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Greg Blass:
Suffolk politics, a powerful union and 84 dismissed police misconduct complaints

How did Suffolk Police Commissioner Tim Sini, appointed as the county police chief pleaded guilty to federal criminal charges, let 84 police misconduct complaints be closed for lack of prosecution?
File photo: Denise Civiletti

Suffolk County’s law enforcement community is second to none in terms of their dedication and professionalism. But their union leadership plays political games unworthy of the ideals of their rank-and-file police officers. And the one they just played with no less than 84 complaints pending in their department’s Internal Affairs unit merits our genuine concern.

In the wake of serious misconduct that led to the trial and conviction of Suffolk’s Chief of Department, now serving a jail sentence, the Suffolk County Legislature had to do something, anything, to restore their image of an “oversight” role as the county charter and state law require. But what they did hardly changed anything. They passed a bill directing the Suffolk PD to file quarterly reports with the legislature on progress with the PD’s handling of complaints of police misconduct. In other words, all too infrequently, the PD brass would self-report on how they were handling complaints on their own, away from any public scrutiny.

Complaints about police misconduct on the job occur in every police department. Private citizens are the usual source, but also fellow officers will send their own complaints through the chain of command. The truly serious ones end up in the department’s own Internal Affairs Unit, staffed by police officers of various ranks, with clerical support. They carefully investigate and hold hearings. Final decisions on complaint cases, with no appeals available for anyone, can result in all manner of penalties, including expulsion from the force, even referral to the county district attorney for criminal prosecution.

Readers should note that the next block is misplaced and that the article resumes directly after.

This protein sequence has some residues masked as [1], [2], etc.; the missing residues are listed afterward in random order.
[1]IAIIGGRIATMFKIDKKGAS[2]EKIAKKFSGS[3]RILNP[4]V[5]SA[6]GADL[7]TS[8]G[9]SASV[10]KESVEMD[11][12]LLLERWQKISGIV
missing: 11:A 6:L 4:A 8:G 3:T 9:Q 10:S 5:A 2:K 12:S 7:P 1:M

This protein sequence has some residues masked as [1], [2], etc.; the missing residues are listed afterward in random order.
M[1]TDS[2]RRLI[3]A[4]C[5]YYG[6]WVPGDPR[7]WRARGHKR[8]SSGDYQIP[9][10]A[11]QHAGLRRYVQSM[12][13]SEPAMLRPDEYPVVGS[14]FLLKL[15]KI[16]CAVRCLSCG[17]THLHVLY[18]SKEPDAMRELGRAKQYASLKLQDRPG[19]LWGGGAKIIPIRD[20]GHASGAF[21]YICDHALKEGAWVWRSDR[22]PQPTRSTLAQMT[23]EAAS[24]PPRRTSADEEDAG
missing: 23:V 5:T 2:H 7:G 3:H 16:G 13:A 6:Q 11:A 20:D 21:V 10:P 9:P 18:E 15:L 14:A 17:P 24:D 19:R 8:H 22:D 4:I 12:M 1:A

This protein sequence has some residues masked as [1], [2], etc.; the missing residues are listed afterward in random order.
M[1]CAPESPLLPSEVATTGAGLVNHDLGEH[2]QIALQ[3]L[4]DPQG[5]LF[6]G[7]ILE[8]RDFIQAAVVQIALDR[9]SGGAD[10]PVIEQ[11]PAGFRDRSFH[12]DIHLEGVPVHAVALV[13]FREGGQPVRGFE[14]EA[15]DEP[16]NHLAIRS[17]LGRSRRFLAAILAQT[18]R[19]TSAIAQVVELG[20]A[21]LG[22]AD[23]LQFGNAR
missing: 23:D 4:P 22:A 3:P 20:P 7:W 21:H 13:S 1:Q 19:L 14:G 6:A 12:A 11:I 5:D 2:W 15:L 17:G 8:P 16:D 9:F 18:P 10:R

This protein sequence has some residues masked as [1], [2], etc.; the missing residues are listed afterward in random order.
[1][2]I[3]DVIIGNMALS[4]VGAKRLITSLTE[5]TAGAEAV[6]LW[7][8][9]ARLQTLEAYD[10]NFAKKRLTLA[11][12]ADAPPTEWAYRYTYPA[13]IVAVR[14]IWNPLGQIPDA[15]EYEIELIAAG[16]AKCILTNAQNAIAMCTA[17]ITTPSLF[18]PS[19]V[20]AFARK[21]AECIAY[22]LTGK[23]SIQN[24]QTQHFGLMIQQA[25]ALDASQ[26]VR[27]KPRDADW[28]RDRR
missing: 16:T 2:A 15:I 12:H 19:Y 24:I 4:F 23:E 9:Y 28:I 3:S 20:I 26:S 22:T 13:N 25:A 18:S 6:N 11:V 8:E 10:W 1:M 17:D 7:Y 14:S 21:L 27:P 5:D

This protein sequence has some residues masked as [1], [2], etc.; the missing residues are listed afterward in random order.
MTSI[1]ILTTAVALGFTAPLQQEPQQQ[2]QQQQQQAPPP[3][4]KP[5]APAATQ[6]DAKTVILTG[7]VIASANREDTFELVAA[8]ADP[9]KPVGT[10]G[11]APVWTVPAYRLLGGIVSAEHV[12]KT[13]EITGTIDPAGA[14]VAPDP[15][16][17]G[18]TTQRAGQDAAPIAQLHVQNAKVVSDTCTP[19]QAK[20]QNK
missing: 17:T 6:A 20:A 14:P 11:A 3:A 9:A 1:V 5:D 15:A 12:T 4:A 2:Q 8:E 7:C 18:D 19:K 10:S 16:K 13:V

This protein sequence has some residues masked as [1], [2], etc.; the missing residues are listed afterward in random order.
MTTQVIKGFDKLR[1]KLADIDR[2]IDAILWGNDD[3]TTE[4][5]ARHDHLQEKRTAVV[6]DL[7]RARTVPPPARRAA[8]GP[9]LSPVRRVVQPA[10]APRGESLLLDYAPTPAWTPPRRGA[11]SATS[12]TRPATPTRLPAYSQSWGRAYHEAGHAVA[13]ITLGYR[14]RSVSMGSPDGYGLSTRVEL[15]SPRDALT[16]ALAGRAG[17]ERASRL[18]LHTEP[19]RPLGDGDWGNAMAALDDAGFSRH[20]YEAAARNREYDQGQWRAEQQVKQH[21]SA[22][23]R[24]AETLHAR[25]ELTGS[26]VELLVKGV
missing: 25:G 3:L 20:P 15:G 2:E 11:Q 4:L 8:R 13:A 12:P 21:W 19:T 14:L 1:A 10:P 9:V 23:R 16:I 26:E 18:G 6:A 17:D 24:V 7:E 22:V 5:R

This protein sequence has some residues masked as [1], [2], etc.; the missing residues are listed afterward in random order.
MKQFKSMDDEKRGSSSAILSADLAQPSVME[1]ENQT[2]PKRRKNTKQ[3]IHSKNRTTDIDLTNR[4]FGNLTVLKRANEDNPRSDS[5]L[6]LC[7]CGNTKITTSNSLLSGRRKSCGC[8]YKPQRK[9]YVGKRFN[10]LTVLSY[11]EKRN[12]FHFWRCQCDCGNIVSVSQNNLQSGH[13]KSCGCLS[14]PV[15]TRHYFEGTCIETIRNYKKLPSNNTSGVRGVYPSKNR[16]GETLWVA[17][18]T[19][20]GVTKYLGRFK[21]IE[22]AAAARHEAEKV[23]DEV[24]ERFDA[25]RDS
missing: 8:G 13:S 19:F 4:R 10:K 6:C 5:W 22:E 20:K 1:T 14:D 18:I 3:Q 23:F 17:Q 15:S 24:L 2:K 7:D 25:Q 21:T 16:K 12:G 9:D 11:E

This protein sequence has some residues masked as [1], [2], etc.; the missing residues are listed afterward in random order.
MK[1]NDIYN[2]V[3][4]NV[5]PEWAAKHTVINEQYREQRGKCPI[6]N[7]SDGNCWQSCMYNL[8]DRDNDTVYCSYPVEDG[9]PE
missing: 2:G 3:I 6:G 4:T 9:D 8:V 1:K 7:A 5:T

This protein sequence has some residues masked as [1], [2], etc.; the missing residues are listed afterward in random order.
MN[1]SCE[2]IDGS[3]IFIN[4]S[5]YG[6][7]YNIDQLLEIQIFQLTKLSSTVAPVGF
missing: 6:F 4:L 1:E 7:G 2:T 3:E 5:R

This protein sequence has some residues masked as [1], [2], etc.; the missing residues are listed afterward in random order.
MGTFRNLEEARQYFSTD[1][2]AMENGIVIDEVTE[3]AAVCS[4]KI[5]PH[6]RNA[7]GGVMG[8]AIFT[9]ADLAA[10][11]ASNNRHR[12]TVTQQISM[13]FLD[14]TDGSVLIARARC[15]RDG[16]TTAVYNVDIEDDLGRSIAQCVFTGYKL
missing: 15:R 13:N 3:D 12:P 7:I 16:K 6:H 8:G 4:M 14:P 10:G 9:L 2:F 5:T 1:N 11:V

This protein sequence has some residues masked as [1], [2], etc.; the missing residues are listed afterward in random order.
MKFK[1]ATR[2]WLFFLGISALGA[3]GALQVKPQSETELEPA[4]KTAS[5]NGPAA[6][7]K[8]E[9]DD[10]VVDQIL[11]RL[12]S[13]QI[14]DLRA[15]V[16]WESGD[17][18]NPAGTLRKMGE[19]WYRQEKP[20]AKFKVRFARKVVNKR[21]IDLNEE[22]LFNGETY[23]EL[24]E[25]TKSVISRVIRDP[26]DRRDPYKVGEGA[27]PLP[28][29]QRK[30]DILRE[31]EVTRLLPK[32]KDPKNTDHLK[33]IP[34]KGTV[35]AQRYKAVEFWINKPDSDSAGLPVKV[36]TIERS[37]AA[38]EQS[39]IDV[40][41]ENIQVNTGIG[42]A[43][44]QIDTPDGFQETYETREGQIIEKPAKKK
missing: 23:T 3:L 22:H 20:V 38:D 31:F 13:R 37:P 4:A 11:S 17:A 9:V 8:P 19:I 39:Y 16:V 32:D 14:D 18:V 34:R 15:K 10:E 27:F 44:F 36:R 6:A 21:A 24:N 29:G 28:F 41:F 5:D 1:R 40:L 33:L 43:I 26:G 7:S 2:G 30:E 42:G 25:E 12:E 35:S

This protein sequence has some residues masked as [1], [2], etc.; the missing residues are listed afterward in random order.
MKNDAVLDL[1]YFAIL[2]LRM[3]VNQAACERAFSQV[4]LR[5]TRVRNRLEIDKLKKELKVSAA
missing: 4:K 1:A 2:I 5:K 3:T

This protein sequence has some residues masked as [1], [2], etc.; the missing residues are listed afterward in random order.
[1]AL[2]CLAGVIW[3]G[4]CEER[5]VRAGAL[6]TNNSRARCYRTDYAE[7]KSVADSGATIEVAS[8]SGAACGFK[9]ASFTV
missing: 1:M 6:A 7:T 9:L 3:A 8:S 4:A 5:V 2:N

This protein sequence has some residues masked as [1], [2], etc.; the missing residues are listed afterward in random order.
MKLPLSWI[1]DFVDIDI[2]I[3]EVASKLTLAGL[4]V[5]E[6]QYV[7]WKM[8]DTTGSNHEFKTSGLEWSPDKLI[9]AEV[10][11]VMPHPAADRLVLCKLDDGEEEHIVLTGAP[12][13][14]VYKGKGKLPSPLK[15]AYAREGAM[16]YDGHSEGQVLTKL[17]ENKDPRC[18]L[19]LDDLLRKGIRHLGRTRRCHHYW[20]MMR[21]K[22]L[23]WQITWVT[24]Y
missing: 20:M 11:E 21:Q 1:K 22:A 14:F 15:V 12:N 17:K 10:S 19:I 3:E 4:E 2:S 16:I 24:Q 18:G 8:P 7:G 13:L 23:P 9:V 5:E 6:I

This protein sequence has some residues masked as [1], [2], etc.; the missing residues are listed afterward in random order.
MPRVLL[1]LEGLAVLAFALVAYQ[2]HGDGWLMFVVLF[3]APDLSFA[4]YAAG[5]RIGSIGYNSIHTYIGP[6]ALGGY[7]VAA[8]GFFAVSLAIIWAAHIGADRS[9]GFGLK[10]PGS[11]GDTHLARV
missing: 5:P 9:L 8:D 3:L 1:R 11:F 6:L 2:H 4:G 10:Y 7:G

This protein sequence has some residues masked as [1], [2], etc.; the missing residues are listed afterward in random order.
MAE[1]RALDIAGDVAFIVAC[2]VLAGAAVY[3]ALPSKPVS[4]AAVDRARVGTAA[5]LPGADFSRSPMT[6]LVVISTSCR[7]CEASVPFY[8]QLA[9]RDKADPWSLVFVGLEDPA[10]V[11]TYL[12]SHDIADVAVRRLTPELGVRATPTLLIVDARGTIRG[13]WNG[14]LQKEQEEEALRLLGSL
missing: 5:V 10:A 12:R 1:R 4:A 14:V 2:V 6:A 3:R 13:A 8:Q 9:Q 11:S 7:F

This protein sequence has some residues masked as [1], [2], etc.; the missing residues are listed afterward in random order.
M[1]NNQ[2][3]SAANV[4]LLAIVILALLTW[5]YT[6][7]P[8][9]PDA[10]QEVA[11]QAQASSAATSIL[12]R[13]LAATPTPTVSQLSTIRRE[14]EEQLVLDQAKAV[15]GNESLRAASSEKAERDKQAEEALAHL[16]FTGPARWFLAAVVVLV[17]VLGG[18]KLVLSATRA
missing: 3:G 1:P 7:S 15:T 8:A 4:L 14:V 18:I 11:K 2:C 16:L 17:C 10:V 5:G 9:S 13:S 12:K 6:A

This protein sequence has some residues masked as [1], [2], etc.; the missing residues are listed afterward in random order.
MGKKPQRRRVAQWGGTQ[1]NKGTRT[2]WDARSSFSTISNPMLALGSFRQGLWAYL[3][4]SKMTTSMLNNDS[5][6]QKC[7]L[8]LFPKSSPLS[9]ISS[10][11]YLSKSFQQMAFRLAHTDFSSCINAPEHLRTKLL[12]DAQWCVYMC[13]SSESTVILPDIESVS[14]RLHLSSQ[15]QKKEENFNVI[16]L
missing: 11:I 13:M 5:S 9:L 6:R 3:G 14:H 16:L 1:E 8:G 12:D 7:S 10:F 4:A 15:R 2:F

It was when the Suffolk PD’s deputy commissioner submitted and explained this first quarterly report to the legislature’s public safety committee last June 1st that things got dicey. But you had to look closely to notice it. The PD commissioner himself, running for county DA while staying on the job as commish, was notably absent. For reasons about to be explained, no doubt he wanted to be as far away from this committee meeting, and this first report’s public release, as possible.

Deep within the report is a hard to find section that mentions the dropping of 84 cases pending in the Internal Affairs. They were dropped at the end of last March because they were “old,” more than 18 months old, to be exact. And they were old because Internal Affairs didn’t finish with them. And the given reason is that Internal Affairs simply didn’t have enough staff to do it – a “manpower shortage,” to be exact.

From a broader perspective, consider that, in the course of their notorious, political games, politicians and police unions have made a habit of negotiating giveaway contracts. The ones currently in effect for Suffolk police cost so much that no one – but no one – knew, when they agreed to these labor contracts, how in hell to pay for them. And they still don’t know.